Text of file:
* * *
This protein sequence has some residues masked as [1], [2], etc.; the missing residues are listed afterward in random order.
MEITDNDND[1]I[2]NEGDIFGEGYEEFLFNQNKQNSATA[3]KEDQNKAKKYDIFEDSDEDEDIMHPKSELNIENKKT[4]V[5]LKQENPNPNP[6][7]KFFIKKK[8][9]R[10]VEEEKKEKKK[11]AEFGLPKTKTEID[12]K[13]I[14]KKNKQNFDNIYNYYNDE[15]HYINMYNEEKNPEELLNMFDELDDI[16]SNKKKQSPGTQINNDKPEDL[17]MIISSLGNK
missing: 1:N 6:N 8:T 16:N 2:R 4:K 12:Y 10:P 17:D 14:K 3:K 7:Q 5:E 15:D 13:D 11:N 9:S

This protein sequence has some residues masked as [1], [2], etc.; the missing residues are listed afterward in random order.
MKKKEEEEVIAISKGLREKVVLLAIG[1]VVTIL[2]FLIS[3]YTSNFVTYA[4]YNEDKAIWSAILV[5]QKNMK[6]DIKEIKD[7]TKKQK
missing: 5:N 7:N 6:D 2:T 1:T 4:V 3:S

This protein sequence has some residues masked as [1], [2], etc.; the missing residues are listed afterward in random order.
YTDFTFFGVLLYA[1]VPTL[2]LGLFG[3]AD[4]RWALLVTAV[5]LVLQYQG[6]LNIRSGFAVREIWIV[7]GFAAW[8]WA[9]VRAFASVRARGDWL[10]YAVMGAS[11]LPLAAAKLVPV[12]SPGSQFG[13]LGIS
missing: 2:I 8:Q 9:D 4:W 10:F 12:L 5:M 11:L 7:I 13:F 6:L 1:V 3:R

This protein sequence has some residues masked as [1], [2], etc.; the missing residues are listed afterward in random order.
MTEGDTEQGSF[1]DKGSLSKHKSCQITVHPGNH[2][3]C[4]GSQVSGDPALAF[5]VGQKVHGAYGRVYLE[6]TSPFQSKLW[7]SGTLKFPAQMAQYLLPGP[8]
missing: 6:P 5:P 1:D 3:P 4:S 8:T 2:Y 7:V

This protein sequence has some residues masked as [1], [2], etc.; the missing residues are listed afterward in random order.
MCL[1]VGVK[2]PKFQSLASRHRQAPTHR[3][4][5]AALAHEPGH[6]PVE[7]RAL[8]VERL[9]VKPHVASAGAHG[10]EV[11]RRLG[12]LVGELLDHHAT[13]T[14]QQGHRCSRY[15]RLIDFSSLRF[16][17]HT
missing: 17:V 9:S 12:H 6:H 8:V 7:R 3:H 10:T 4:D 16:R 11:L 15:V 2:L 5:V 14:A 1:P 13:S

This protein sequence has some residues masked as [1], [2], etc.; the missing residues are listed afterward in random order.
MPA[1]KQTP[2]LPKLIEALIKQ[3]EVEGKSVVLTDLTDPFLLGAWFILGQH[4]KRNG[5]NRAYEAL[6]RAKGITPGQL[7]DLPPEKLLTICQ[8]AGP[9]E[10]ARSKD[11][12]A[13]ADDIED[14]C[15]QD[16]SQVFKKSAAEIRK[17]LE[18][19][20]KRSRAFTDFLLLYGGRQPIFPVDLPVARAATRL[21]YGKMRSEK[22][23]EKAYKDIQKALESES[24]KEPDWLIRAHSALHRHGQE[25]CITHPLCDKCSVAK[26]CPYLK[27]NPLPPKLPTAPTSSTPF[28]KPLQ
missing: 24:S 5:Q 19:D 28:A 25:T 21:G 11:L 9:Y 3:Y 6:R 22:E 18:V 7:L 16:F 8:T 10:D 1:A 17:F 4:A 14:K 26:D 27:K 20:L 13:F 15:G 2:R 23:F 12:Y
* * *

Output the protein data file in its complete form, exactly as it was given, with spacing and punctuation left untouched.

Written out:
This protein sequence has some residues masked as [1], [2], etc.; the missing residues are listed afterward in random order.
MEITDNDND[1]I[2]NEGDIFGEGYEEFLFNQNKQNSATA[3]KEDQNKAKKYDIFEDSDEDEDIMHPKSELNIENKKT[4]V[5]LKQENPNPNP[6][7]KFFIKKK[8][9]R[10]VEEEKKEKKK[11]AEFGLPKTKTEID[12]K[13]I[14]KKNKQNFDNIYNYYNDE[15]HYINMYNEEKNPEELLNMFDELDDI[16]SNKKKQSPGTQINNDKPEDL[17]MIISSLGNK
missing: 1:N 6:N 8:T 16:N 2:R 4:K 12:Y 10:P 17:D 14:K 3:K 7:Q 5:E 15:D 13:D 11:N 9:S

This protein sequence has some residues masked as [1], [2], etc.; the missing residues are listed afterward in random order.
MKKKEEEEVIAISKGLREKVVLLAIG[1]VVTIL[2]FLIS[3]YTSNFVTYA[4]YNEDKAIWSAILV[5]QKNMK[6]DIKEIKD[7]TKKQK
missing: 5:N 7:N 6:D 2:T 1:T 4:V 3:S

This protein sequence has some residues masked as [1], [2], etc.; the missing residues are listed afterward in random order.
YTDFTFFGVLLYA[1]VPTL[2]LGLFG[3]AD[4]RWALLVTAV[5]LVLQYQG[6]LNIRSGFAVREIWIV[7]GFAAW[8]WA[9]VRAFASVRARGDWL[10]YAVMGAS[11]LPLAAAKLVPV[12]SPGSQFG[13]LGIS
missing: 2:I 8:Q 9:D 4:W 10:F 12:L 5:M 11:L 7:I 13:F 6:L 1:V 3:R

This protein sequence has some residues masked as [1], [2], etc.; the missing residues are listed afterward in random order.
MTEGDTEQGSF[1]DKGSLSKHKSCQITVHPGNH[2][3]C[4]GSQVSGDPALAF[5]VGQKVHGAYGRVYLE[6]TSPFQSKLW[7]SGTLKFPAQMAQYLLPGP[8]
missing: 6:P 5:P 1:D 3:P 4:S 8:T 2:Y 7:V

This protein sequence has some residues masked as [1], [2], etc.; the missing residues are listed afterward in random order.
MCL[1]VGVK[2]PKFQSLASRHRQAPTHR[3][4][5]AALAHEPGH[6]PVE[7]RAL[8]VERL[9]VKPHVASAGAHG[10]EV[11]RRLG[12]LVGELLDHHAT[13]T[14]QQGHRCSRY[15]RLIDFSSLRF[16][17]HT
missing: 17:V 9:S 12:H 6:H 8:V 7:R 3:H 10:T 4:D 16:R 11:L 15:V 2:L 5:V 14:A 1:P 13:S

This protein sequence has some residues masked as [1], [2], etc.; the missing residues are listed afterward in random order.
MPA[1]KQTP[2]LPKLIEALIKQ[3]EVEGKSVVLTDLTDPFLLGAWFILGQH[4]KRNG[5]NRAYEAL[6]RAKGITPGQL[7]DLPPEKLLTICQ[8]AGP[9]E[10]ARSKD[11][12]A[13]ADDIED[14]C[15]QD[16]SQVFKKSAAEIRK[17]LE[18][19][20]KRSRAFTDFLLLYGGRQPIFPVDLPVARAATRL[21]YGKMRSEK[22][23]EKAYKDIQKALESES[24]KEPDWLIRAHSALHRHGQE[25]CITHPLCDKCSVAK[26]CPYLK[27]NPLPPKLPTAPTSSTPF[28]KPLQ
missing: 24:S 5:Q 19:D 28:A 25:T 21:G 11:L 9:Y 3:Y 6:R 22:E 18:V 7:L 16:F 8:T 10:D 1:A 17:F 4:A 14:K 26:D 27:K 20:L 13:F 15:G 2:R 23:F 12:Y